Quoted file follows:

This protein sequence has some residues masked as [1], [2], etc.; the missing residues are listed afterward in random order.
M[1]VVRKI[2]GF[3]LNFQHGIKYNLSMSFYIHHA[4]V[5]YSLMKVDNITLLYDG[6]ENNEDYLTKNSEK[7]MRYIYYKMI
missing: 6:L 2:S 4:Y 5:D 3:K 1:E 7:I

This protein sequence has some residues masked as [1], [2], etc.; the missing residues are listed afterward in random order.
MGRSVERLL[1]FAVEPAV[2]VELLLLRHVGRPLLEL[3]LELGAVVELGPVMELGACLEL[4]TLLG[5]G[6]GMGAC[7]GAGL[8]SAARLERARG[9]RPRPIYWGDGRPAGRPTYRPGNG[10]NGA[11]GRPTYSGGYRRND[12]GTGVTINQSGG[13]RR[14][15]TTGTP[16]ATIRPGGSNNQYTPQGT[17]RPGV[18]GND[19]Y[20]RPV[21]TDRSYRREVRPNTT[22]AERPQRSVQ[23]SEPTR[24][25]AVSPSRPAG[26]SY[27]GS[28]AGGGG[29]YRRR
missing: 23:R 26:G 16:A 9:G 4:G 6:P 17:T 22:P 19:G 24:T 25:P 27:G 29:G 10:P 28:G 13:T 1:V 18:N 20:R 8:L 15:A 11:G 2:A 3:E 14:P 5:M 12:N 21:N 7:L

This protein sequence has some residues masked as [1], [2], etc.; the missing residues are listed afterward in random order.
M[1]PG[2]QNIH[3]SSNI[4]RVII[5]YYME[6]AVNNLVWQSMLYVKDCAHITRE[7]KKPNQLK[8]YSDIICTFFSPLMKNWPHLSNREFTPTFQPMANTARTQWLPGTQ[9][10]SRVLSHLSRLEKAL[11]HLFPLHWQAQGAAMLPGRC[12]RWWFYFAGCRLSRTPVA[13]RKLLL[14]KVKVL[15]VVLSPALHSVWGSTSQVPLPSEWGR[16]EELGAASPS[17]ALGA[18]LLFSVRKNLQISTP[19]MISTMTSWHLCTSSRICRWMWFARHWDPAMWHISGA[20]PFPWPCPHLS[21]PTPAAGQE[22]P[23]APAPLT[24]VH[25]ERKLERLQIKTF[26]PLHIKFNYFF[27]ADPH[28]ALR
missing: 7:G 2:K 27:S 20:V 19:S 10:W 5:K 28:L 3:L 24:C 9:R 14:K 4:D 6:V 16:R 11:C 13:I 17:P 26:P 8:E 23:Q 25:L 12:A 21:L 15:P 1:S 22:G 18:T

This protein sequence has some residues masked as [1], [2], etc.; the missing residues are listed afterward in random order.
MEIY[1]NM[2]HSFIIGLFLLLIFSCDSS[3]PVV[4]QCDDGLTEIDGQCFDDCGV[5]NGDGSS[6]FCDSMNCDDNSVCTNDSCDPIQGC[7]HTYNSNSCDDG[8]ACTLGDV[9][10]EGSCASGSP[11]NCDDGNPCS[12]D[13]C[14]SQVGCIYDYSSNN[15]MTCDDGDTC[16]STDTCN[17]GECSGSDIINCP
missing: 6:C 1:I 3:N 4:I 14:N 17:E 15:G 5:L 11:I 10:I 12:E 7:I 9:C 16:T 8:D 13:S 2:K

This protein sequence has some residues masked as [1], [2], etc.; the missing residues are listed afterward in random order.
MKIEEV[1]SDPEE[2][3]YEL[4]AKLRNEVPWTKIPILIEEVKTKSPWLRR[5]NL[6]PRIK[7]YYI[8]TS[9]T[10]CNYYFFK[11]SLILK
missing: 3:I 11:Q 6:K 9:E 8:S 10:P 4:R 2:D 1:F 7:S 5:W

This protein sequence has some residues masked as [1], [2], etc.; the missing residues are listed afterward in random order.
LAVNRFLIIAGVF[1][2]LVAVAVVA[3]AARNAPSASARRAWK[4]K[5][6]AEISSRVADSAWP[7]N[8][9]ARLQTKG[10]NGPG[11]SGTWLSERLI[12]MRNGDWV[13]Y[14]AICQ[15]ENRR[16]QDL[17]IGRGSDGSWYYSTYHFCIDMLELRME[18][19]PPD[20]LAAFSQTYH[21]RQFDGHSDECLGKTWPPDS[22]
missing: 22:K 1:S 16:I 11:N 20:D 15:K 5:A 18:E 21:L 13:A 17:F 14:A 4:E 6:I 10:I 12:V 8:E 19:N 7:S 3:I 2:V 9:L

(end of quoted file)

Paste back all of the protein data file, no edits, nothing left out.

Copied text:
This protein sequence has some residues masked as [1], [2], etc.; the missing residues are listed afterward in random order.
M[1]VVRKI[2]GF[3]LNFQHGIKYNLSMSFYIHHA[4]V[5]YSLMKVDNITLLYDG[6]ENNEDYLTKNSEK[7]MRYIYYKMI
missing: 6:L 2:S 4:Y 5:D 3:K 1:E 7:I

This protein sequence has some residues masked as [1], [2], etc.; the missing residues are listed afterward in random order.
MGRSVERLL[1]FAVEPAV[2]VELLLLRHVGRPLLEL[3]LELGAVVELGPVMELGACLEL[4]TLLG[5]G[6]GMGAC[7]GAGL[8]SAARLERARG[9]RPRPIYWGDGRPAGRPTYRPGNG[10]NGA[11]GRPTYSGGYRRND[12]GTGVTINQSGG[13]RR[14][15]TTGTP[16]ATIRPGGSNNQYTPQGT[17]RPGV[18]GND[19]Y[20]RPV[21]TDRSYRREVRPNTT[22]AERPQRSVQ[23]SEPTR[24][25]AVSPSRPAG[26]SY[27]GS[28]AGGGG[29]YRRR
missing: 23:R 26:G 16:A 9:G 4:G 6:P 17:T 22:P 19:G 24:T 25:P 27:G 29:G 10:P 28:G 13:T 1:V 18:N 20:R 8:L 15:A 11:G 2:A 3:E 14:P 5:M 12:N 21:N 7:L

This protein sequence has some residues masked as [1], [2], etc.; the missing residues are listed afterward in random order.
M[1]PG[2]QNIH[3]SSNI[4]RVII[5]YYME[6]AVNNLVWQSMLYVKDCAHITRE[7]KKPNQLK[8]YSDIICTFFSPLMKNWPHLSNREFTPTFQPMANTARTQWLPGTQ[9][10]SRVLSHLSRLEKAL[11]HLFPLHWQAQGAAMLPGRC[12]RWWFYFAGCRLSRTPVA[13]RKLLL[14]KVKVL[15]VVLSPALHSVWGSTSQVPLPSEWGR[16]EELGAASPS[17]ALGA[18]LLFSVRKNLQISTP[19]MISTMTSWHLCTSSRICRWMWFARHWDPAMWHISGA[20]PFPWPCPHLS[21]PTPAAGQE[22]P[23]APAPLT[24]VH[25]ERKLERLQIKTF[26]PLHIKFNYFF[27]ADPH[28]ALR
missing: 7:G 2:K 27:S 20:V 19:S 10:W 5:K 28:L 3:L 24:C 9:R 14:K 4:D 6:V 16:R 11:C 13:I 17:P 26:P 8:E 23:Q 25:L 12:A 21:L 15:P 1:S 22:G 18:T

This protein sequence has some residues masked as [1], [2], etc.; the missing residues are listed afterward in random order.
MEIY[1]NM[2]HSFIIGLFLLLIFSCDSS[3]PVV[4]QCDDGLTEIDGQCFDDCGV[5]NGDGSS[6]FCDSMNCDDNSVCTNDSCDPIQGC[7]HTYNSNSCDDG[8]ACTLGDV[9][10]EGSCASGSP[11]NCDDGNPCS[12]D[13]C[14]SQVGCIYDYSSNN[15]MTCDDGDTC[16]STDTCN[17]GECSGSDIINCP
missing: 6:C 1:I 3:N 4:I 14:N 17:E 15:G 5:L 11:I 10:I 12:E 7:I 9:C 16:T 8:D 13:S 2:K

This protein sequence has some residues masked as [1], [2], etc.; the missing residues are listed afterward in random order.
MKIEEV[1]SDPEE[2][3]YEL[4]AKLRNEVPWTKIPILIEEVKTKSPWLRR[5]NL[6]PRIK[7]YYI[8]TS[9]T[10]CNYYFFK[11]SLILK
missing: 3:I 11:Q 6:K 9:E 8:S 10:P 4:R 2:D 1:F 7:S 5:W

This protein sequence has some residues masked as [1], [2], etc.; the missing residues are listed afterward in random order.
LAVNRFLIIAGVF[1][2]LVAVAVVA[3]AARNAPSASARRAWK[4]K[5][6]AEISSRVADSAWP[7]N[8][9]ARLQTKG[10]NGPG[11]SGTWLSERLI[12]MRNGDWV[13]Y[14]AICQ[15]ENRR[16]QDL[17]IGRGSDGSWYYSTYHFCIDMLELRME[18][19]PPD[20]LAAFSQTYH[21]RQFDGHSDECLGKTWPPDS[22]
missing: 22:K 1:S 16:I 11:N 20:D 15:K 5:A 18:E 21:L 13:A 17:F 14:A 4:E 6:I 10:I 12:V 8:E 19:N 7:S 3:I 2:V 9:L